Evangeline & Memorial Church

Evangeline

The Grand Pre National Historic Site commemorates the town’s Acadian settlers who were deported 1755-63. A multimedia theater recreates the difficult conditions of the Acadian expulsion. This area inspired Henry Wadsworth Longfellow’s epic poem, “Evangeline.” A statue of Evangeline and a memorial church evoke the enduring attachment of Acadians to their ancestral homeland. The following poignant statement is taken from a sign in the Interpretation Centre: All too often in times of conflict, civilians are the victims.

The K. C. Irving (namesake of Canadian gas station fame) Environmental Science Centre and Harriet Irving Botanical Gardens are located on the campus of Acadia University in Wolfville. The 6 acre botanical gardens contain nine habitats from the Acadian Forest Region. The Science Centre features state of the art greenhouses, a conservatory, and botanical laboratories. Near Wolfville is the 35 acre Gaspareau Vineyards. Check out their ice wine. Hall’s Harbour Lobster Pound is a good place for dinner, if you like lobster.

Cape Split

Cape Split

At the tip of the Blomidon Peninsula is Cape Split, beyond the Look-Off to Scots Bay. It’s a great hike through wilderness with sweeping views from the cliff top at the end of the trail. The world’s highest tides rise in the Bay of Fundy, some more than 50 feet. The tides work on roughly a six-hour cycle, and each peak arrives 50 minutes later each day. Awesome!

Lunenburg Wednesday, Jun 20 2007 

Fisheries Museum of the Atlantic

Fisheries Museum of the Atlantic

In 1995 UNESCO designated Lunenburg as a World Heritage Site, one of only two cities in North America so honored (the other is Quebec City). It is considered an excellent example of a planned British colonial settlement. The town was laid out in a rectangular grid with narrow streets and garden plots. The protestant German, Swiss, and French immigrants recruited by the British to settle the town in 1753 quickly discovered that this site was not conducive to agriculture and they adapted to embrace fishing and shipbuilding. Their influence is apparent in the town’s architectural details. St. John’s Anglican Church, established in 1754, was destroyed by fire in 2001 but has now been rebuilt. Lunenburg Academy, dating to 1885, is a distinctive black and white wooden building. Originally a high school, it is now the local elementary school. The informative Fisheries Museum of the Atlantic includes two ships and several waterfront buildings with exhibits on shipbuilding, seafaring, and marine biology. The Bluenose, the undefeated champion of the North Atlantic Fishing Fleet and the winner of four international schooner races from 1921 to 1931, was built in Lunenburg.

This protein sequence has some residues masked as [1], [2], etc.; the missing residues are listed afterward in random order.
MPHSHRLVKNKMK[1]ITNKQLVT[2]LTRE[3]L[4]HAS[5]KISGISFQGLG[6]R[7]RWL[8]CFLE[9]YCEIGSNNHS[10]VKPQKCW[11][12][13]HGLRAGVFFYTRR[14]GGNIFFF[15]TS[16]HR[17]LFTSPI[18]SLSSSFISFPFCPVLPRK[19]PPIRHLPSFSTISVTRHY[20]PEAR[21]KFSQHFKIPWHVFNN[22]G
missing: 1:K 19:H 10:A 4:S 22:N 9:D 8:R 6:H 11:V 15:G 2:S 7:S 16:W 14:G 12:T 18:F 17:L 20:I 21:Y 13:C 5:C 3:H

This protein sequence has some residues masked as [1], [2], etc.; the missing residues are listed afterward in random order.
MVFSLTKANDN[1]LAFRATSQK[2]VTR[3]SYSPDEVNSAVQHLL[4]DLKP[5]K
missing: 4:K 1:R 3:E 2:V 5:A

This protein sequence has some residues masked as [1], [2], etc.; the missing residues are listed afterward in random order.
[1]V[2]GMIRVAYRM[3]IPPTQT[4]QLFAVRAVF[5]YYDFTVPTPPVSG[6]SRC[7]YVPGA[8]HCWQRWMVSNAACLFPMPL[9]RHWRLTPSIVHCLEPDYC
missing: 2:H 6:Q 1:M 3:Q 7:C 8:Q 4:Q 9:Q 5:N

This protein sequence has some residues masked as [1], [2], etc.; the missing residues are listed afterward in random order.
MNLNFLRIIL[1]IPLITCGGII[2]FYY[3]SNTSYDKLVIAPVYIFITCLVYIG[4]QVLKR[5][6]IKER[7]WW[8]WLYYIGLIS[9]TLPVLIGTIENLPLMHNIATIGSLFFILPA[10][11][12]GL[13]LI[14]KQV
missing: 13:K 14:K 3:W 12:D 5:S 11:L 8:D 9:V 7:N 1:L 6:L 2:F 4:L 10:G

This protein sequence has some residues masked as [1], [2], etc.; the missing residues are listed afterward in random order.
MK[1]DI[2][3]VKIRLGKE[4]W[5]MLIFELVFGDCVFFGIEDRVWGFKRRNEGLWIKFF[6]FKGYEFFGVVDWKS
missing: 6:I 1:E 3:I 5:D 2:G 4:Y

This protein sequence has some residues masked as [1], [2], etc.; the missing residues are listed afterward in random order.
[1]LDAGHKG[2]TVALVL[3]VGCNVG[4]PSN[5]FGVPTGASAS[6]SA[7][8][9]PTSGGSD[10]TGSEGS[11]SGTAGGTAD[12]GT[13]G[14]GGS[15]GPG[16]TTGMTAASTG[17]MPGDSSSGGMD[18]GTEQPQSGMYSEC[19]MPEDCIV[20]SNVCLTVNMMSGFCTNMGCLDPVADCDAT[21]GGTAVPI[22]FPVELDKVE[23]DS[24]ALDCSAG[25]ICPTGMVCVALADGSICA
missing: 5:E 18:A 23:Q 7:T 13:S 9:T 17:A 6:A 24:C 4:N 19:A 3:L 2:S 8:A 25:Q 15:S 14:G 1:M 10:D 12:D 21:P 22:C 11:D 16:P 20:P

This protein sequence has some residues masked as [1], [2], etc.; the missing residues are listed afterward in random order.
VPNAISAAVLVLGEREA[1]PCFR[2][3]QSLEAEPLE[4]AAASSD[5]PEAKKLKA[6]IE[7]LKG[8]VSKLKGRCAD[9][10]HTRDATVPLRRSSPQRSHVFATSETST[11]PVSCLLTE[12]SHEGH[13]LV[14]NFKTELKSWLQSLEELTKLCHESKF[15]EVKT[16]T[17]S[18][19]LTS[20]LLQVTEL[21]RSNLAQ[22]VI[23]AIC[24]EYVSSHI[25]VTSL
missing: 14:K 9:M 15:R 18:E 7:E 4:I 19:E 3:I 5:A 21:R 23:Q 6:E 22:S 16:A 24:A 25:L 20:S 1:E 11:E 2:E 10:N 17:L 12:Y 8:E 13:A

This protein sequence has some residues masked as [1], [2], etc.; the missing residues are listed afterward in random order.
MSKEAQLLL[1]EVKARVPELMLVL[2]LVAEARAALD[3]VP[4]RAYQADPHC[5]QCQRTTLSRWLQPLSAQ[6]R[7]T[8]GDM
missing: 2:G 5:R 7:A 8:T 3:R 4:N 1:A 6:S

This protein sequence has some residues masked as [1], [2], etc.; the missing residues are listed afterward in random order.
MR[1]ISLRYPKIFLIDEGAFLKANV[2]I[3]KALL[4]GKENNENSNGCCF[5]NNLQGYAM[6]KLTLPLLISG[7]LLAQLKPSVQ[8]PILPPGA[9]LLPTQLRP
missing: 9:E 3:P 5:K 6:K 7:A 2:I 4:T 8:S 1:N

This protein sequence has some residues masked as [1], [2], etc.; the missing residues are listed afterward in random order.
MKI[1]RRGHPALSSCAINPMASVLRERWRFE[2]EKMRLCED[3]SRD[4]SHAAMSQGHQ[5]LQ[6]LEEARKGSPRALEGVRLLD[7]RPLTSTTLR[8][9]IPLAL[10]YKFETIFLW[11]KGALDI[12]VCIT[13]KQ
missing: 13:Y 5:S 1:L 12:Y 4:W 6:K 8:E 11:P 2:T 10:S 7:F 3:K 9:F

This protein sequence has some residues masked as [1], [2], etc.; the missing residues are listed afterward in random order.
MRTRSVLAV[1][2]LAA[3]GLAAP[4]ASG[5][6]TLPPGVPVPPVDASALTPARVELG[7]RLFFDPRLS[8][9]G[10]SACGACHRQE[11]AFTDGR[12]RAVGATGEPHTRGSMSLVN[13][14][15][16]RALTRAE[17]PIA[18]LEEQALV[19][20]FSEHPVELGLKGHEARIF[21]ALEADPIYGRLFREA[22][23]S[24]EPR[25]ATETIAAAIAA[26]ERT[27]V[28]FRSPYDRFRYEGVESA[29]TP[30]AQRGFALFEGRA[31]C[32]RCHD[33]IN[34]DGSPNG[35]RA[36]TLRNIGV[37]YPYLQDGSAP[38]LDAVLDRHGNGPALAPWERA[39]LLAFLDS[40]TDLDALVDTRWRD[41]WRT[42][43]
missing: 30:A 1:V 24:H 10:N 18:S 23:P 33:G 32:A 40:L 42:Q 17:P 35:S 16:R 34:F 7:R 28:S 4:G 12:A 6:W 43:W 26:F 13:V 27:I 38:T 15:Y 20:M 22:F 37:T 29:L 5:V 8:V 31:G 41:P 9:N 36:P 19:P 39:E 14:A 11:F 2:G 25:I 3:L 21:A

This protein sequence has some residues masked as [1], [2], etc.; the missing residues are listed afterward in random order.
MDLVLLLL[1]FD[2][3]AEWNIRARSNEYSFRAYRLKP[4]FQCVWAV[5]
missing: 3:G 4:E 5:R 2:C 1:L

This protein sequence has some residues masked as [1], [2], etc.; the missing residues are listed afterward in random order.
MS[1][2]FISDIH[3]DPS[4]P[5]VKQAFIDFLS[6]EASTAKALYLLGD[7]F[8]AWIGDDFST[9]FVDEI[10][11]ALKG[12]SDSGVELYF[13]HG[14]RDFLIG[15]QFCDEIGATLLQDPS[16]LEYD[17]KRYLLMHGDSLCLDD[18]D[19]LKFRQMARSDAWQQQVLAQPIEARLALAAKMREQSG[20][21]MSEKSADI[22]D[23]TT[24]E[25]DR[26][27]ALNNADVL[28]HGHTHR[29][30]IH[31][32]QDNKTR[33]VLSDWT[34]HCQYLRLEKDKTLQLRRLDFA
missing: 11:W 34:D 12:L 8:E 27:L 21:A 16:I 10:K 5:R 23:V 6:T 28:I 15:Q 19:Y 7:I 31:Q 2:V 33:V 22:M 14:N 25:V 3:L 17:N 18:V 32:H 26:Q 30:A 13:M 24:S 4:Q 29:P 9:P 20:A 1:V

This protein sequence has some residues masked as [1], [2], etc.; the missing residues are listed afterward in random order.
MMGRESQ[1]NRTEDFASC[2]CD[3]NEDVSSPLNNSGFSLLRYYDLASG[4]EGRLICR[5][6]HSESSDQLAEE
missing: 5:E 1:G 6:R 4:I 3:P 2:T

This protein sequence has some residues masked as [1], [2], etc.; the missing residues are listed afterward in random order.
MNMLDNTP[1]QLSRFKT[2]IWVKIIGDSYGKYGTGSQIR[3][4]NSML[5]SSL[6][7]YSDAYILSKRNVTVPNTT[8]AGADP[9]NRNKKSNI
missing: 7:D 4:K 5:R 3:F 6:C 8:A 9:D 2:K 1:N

Peggy’s Cove Lighthouse

Peggy’s Cove Lighthouse

Peggy’s Cove is one of several fishing villages built around the snug harbors of the craggy south coast. Huge granite boulders are scattered throughout the village. An old lighthouse standing on a massive granite ledge and fishing boats moored along weatherworn wharves create an ideal atmosphere for the photographer. On September 2, 1998, Swissair Flight 111 crashed about two miles south, killing all 229 onboard. A well-designed memorial commemorates the site with 111 notched in a granite boulder looking toward the location of the crash. Another quaint seacoast village is Mahone Bay with its art, craft, and antique shops (but don’t forget to check out a grocery store, too) and a picturesque shoreline of stones and boulders.